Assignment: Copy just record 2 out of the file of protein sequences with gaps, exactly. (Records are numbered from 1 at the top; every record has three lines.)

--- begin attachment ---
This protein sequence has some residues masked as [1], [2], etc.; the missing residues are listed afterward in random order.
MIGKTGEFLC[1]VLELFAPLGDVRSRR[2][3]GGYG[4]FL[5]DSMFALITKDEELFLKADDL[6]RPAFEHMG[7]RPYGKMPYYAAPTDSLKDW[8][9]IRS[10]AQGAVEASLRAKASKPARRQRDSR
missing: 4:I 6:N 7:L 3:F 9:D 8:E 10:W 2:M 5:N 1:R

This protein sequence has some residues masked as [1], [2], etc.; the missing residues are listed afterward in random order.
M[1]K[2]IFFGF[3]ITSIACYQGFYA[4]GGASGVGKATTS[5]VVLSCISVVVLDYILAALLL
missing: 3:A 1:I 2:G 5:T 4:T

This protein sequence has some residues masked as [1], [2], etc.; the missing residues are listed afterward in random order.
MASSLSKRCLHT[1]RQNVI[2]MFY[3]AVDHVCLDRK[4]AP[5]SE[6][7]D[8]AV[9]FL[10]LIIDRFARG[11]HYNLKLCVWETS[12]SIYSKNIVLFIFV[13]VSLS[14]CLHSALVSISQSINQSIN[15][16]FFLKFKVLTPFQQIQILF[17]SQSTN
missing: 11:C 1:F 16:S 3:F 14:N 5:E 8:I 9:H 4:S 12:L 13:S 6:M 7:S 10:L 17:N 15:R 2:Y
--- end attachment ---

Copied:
This protein sequence has some residues masked as [1], [2], etc.; the missing residues are listed afterward in random order.
M[1]K[2]IFFGF[3]ITSIACYQGFYA[4]GGASGVGKATTS[5]VVLSCISVVVLDYILAALLL
missing: 3:A 1:I 2:G 5:T 4:T